“Spread the Word Inclusion” Day on March 6
Spread the Word to End the Word
End the “R” word advocates believe the use of the word “retard” in colloquial and everyday speech is hurtful and dehumanizing to individuals with special needs. According to Rword.org, “The R-word hurts because it is exclusive. It’s offensive. It’s derogatory.” They advocate for the use of language that respects the dignity of people with mental disabilities. Advocates believe individuals with cognitive disabilities are capable of enjoying life’s experiences and that causal references to the words retard or retarded makes a person with intellectual disabilities feel “less than human.” Many people who use the R-word to describe a person with special needs are simply unaware of how hurtful it is. While it is also hurtful to label someone as “a Downs Syndrome person,” the appropriate terminology is, “a person with Downs Syndrome” or “a person with special needs.”
Start with the “h” word.
The Spread the Word to End the Word movement was established in 2009 during the Special Olympics Global Youth Activation Summit at the 2009 Special Olympics World Winter Games. The Spread the Word to End the Word movement was created by youth with and without intellectual disabilities. According to the Special Olympics:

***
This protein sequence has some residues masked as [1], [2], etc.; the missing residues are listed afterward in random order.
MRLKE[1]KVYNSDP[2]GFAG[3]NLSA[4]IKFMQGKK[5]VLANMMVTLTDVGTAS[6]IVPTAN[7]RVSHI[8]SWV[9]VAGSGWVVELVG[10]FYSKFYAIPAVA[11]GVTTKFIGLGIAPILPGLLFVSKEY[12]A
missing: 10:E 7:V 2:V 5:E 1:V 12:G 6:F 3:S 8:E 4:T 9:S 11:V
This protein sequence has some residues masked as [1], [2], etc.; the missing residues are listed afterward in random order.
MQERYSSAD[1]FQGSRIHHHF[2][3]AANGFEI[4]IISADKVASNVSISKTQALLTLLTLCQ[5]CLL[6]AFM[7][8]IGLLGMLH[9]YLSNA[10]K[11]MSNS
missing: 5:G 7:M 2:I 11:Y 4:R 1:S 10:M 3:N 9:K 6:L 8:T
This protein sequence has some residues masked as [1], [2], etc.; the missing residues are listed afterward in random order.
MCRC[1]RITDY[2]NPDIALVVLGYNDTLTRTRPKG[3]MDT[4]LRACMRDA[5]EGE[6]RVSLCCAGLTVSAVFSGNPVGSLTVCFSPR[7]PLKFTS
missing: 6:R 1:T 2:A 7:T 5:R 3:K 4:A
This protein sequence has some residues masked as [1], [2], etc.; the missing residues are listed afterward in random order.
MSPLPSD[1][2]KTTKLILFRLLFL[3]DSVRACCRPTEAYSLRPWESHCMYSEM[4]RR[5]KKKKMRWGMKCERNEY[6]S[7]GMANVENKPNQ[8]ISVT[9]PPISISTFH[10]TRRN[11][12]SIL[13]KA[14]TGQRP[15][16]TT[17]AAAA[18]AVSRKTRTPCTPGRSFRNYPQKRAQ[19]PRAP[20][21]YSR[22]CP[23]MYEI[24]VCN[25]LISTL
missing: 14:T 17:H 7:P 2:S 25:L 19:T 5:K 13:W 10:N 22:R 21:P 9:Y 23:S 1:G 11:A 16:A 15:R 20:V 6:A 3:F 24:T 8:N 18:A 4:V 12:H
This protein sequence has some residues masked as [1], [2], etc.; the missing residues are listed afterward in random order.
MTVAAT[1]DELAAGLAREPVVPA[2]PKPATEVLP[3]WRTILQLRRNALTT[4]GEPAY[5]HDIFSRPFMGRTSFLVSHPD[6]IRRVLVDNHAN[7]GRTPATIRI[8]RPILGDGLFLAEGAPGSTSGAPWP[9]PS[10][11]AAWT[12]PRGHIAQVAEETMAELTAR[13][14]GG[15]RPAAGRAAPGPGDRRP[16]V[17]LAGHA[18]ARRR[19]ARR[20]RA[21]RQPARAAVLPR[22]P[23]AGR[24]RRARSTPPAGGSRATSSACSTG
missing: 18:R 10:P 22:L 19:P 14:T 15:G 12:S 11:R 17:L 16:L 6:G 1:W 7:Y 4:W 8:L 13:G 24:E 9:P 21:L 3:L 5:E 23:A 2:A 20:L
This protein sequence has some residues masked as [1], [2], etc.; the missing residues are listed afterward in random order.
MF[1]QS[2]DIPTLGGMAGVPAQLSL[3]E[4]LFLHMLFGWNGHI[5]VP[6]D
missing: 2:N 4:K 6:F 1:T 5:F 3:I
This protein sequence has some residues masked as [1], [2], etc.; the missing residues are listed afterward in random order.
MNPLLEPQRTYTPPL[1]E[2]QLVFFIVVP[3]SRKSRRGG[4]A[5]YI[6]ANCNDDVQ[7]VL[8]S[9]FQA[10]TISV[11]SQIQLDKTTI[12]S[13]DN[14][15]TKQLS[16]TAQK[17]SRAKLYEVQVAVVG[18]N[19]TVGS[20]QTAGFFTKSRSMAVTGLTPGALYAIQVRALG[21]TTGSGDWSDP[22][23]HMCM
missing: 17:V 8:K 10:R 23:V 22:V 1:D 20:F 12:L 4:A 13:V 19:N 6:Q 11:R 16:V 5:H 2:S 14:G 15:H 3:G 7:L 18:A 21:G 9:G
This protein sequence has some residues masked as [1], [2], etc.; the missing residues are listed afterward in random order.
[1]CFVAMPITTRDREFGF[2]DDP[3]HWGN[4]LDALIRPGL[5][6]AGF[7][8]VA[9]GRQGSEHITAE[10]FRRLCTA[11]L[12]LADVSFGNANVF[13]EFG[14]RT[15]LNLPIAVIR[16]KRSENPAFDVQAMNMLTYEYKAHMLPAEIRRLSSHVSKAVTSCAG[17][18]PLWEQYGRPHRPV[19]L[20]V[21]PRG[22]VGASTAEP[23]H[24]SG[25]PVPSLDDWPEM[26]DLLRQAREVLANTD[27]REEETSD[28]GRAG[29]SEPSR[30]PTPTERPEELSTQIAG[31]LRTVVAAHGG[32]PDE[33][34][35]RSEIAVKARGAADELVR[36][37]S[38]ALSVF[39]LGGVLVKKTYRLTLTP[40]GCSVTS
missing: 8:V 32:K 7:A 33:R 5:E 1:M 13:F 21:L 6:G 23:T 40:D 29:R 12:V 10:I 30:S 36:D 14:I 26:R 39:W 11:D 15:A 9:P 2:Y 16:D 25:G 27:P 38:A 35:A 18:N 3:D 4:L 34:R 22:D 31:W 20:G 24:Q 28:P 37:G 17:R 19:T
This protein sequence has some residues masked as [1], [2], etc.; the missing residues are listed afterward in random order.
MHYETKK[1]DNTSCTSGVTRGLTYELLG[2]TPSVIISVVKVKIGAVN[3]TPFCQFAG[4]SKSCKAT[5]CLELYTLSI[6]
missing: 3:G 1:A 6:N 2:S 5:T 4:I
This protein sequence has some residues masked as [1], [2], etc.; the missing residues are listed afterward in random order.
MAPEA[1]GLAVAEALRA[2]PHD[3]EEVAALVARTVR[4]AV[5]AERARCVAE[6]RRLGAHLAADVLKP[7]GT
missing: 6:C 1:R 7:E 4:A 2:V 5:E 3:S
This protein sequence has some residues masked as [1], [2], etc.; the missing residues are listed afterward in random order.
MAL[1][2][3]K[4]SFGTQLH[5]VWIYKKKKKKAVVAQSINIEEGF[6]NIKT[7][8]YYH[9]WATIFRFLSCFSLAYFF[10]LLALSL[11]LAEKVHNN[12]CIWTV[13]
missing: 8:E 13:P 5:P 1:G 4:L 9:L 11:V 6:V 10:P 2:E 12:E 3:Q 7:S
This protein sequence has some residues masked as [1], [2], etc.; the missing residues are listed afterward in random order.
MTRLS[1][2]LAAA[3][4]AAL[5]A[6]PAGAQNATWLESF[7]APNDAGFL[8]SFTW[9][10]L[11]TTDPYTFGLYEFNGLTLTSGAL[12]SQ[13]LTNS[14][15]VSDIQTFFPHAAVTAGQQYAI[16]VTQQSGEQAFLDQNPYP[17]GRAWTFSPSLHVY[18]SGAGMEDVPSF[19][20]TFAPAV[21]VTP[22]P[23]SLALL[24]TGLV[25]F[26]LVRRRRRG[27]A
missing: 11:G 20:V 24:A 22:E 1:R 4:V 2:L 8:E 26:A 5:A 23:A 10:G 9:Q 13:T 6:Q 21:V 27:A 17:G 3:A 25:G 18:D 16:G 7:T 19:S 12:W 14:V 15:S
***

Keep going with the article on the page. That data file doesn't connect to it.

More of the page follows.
“The motivation for the campaign was driven by a united passion to promote the positive contributions people with intellectual disabilities make to communities around the world combined with a simple call to action that also symbolizes positive attitude change and a commitment to make the world a more accepting place for all people.”
On March 31, 2009 the campaign celebrated the 1st Annual Spread the Word to End the Word National Awareness Day. Across the country, students of all ages made a pledge to eliminate “retard” from their vocabulary and encourage others to do the same. In 2010, the 2nd Annual Spread the Word to End the Word National Day of Awareness took place on March 3, 2010.